Kaskade - 4am (Electro-House): The bass that kicks in around 1:01 into the track is subtle, but the XTZ12 plays it well. The percussion and female voice balance well with neither overwriting the other - the XTZ12 gets this right.

    Katy B - Perfect Stranger (R&B-House-Garage): The heavy bass that begins at 0:27 into this track is played very well by the XTZ12. The voice is slightly forward, but it doesn't overpower the instruments or get lost in the mix. The subtle background percussion (cymbals?) audible at the beginning of this track is reproduced better here than with most headphones. The XTZ12 balances the different elements in this music very well.

    Machine Gun Kelly - All We Have (Rap/Hip-Hop): The heavy bass beats that begin at 0:23 into the track do sound like drum impacts, although they're not sharp impacts. The male and female voices have a good balance, and the XTZ12 plays this very well given the limited quality of the recording.

    Massive Attack - Angel (Trip-Hop): This track begins with a steady low-frequency sound and some slightly soft deep-bass impacts. The voices blend well with the music and have just the right presence, although the recorded quality of the instruments isn't great. The XTZ12 plays this very well given the limited quality of the recording.

    Morcheeba - Bullet Proof (Trip-Hop): Bright percussion and medium-strength bass impacts make up most of this, with some dance-club spoken intonations thrown in. The XTZ12 plays the percussion pretty well, and the voices sound good too.

    Peter Tosh - Get Up Stand Up (Reggae): The bass here has a decent but moderate impact, and the lead and backup voices have good separation that's not too narrow or wide. The XTZ12 renders the bass with good detail and the voices sound very natural.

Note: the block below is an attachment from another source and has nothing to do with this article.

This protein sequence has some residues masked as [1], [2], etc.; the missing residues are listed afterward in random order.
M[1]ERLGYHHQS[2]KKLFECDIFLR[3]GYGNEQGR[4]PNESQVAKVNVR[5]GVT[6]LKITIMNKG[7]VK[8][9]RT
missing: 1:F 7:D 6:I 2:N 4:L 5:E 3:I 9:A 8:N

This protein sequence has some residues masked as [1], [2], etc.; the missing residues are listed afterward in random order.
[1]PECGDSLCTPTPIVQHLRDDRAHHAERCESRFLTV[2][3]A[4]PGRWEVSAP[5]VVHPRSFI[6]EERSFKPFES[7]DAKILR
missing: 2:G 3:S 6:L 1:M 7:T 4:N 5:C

Porcupine Tree - Trains (Pop-Rock): This track opens with some nicely-detailed string sounds and a forward-sounding male voice with a higher-than-average register. There are a series of "clip-clop" effects starting at 3:19 that may lack clarity and proper harmonic detail on some headphones, but the XTZ12 reproduces those effects well.

    Rachmaninoff - Prelude in C-Sharp Minor Op3 No2 (Classical, Piano): Grand piano played mechanically from an original recording by the master himself. The bass is fairly light here, but the XTZ12 renders the notes superbly, with more accurate harmonic detail and decay than any of my full-size headphones.

    Scarlatti-Kipnis - Sonata in E Major K381 (Classical, Harpsichord): The harpsichord here is fairly bright and highly detailed, and the XTZ12 renders the tones and transients superbly.

    Trombone Shorty - Backatown (Jazz-Funk): The deep bass impacts here are unusually strong, and work very well with the horns and other instruments. The XTZ12 delivers the impacts with proper weight and great detail, and the horns have the kind of bite that gives them a wonderfully realistic sound.

    William Orbit - Optical Illusion (Billy Buttons Mix) (Electronic): This is about as close as I want to get to easy-listening music. The string(?) tones beginning at 0:18 have appreciable detail, and while the bass isn't very strong, it still adds a good underpinning to the music. The short poetic rap at 4:14, preceded by an etherial female voice, works very well with this track.
  2. dalethorn

    dalethorn Obsessive Auditor

    Jul 3, 2011
    Charleston South Carolina